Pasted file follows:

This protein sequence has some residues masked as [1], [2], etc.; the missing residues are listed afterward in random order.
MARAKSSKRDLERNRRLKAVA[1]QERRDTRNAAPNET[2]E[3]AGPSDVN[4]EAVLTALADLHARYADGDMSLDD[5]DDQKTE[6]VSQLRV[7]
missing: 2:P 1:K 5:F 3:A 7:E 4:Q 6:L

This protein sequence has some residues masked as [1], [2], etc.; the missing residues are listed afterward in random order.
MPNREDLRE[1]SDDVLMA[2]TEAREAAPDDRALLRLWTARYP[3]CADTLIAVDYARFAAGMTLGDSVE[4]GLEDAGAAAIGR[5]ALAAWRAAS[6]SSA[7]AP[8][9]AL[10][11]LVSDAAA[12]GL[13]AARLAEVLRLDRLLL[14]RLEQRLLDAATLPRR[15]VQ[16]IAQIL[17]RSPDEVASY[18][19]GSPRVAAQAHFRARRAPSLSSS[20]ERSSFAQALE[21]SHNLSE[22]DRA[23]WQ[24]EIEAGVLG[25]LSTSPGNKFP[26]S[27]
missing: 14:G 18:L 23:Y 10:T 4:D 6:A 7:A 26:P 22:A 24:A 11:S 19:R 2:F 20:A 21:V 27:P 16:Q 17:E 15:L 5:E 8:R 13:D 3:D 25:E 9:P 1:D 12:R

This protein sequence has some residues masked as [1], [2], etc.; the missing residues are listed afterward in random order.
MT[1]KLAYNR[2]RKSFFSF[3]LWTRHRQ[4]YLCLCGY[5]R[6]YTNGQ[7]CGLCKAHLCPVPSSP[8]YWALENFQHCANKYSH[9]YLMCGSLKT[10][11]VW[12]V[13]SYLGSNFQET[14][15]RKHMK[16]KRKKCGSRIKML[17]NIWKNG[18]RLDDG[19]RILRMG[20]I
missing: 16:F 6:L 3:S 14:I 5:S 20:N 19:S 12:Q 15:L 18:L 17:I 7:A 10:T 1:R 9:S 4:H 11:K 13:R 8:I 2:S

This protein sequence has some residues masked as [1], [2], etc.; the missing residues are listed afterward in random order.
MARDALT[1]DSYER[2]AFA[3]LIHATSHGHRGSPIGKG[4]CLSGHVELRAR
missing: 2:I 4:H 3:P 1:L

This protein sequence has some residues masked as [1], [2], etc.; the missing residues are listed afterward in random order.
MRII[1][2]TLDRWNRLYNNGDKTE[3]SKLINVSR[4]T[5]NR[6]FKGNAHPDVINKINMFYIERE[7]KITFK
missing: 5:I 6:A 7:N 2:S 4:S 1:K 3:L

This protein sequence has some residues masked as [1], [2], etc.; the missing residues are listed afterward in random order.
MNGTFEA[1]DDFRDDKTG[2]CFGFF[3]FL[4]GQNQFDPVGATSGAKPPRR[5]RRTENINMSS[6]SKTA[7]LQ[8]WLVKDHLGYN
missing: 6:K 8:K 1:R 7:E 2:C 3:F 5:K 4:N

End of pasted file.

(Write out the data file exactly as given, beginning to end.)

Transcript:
This protein sequence has some residues masked as [1], [2], etc.; the missing residues are listed afterward in random order.
MARAKSSKRDLERNRRLKAVA[1]QERRDTRNAAPNET[2]E[3]AGPSDVN[4]EAVLTALADLHARYADGDMSLDD[5]DDQKTE[6]VSQLRV[7]
missing: 2:P 1:K 5:F 3:A 7:E 4:Q 6:L

This protein sequence has some residues masked as [1], [2], etc.; the missing residues are listed afterward in random order.
MPNREDLRE[1]SDDVLMA[2]TEAREAAPDDRALLRLWTARYP[3]CADTLIAVDYARFAAGMTLGDSVE[4]GLEDAGAAAIGR[5]ALAAWRAAS[6]SSA[7]AP[8][9]AL[10][11]LVSDAAA[12]GL[13]AARLAEVLRLDRLLL[14]RLEQRLLDAATLPRR[15]VQ[16]IAQIL[17]RSPDEVASY[18][19]GSPRVAAQAHFRARRAPSLSSS[20]ERSSFAQALE[21]SHNLSE[22]DRA[23]WQ[24]EIEAGVLG[25]LSTSPGNKFP[26]S[27]
missing: 14:G 18:L 23:Y 10:T 4:D 6:A 7:A 26:P 22:A 24:A 11:S 19:R 2:F 20:A 21:V 27:P 16:Q 17:E 15:L 5:E 8:R 13:D 3:D 25:E 9:P 1:D 12:R

This protein sequence has some residues masked as [1], [2], etc.; the missing residues are listed afterward in random order.
MT[1]KLAYNR[2]RKSFFSF[3]LWTRHRQ[4]YLCLCGY[5]R[6]YTNGQ[7]CGLCKAHLCPVPSSP[8]YWALENFQHCANKYSH[9]YLMCGSLKT[10][11]VW[12]V[13]SYLGSNFQET[14][15]RKHMK[16]KRKKCGSRIKML[17]NIWKNG[18]RLDDG[19]RILRMG[20]I
missing: 16:F 6:L 3:S 14:I 5:S 20:N 19:S 12:Q 15:L 18:L 17:I 7:A 10:T 1:R 9:S 4:H 11:K 13:R 8:I 2:S

This protein sequence has some residues masked as [1], [2], etc.; the missing residues are listed afterward in random order.
MARDALT[1]DSYER[2]AFA[3]LIHATSHGHRGSPIGKG[4]CLSGHVELRAR
missing: 2:I 4:H 3:P 1:L

This protein sequence has some residues masked as [1], [2], etc.; the missing residues are listed afterward in random order.
MRII[1][2]TLDRWNRLYNNGDKTE[3]SKLINVSR[4]T[5]NR[6]FKGNAHPDVINKINMFYIERE[7]KITFK
missing: 5:I 6:A 7:N 2:S 4:S 1:K 3:L

This protein sequence has some residues masked as [1], [2], etc.; the missing residues are listed afterward in random order.
MNGTFEA[1]DDFRDDKTG[2]CFGFF[3]FL[4]GQNQFDPVGATSGAKPPRR[5]RRTENINMSS[6]SKTA[7]LQ[8]WLVKDHLGYN
missing: 6:K 8:K 1:R 7:E 2:C 3:F 5:K 4:N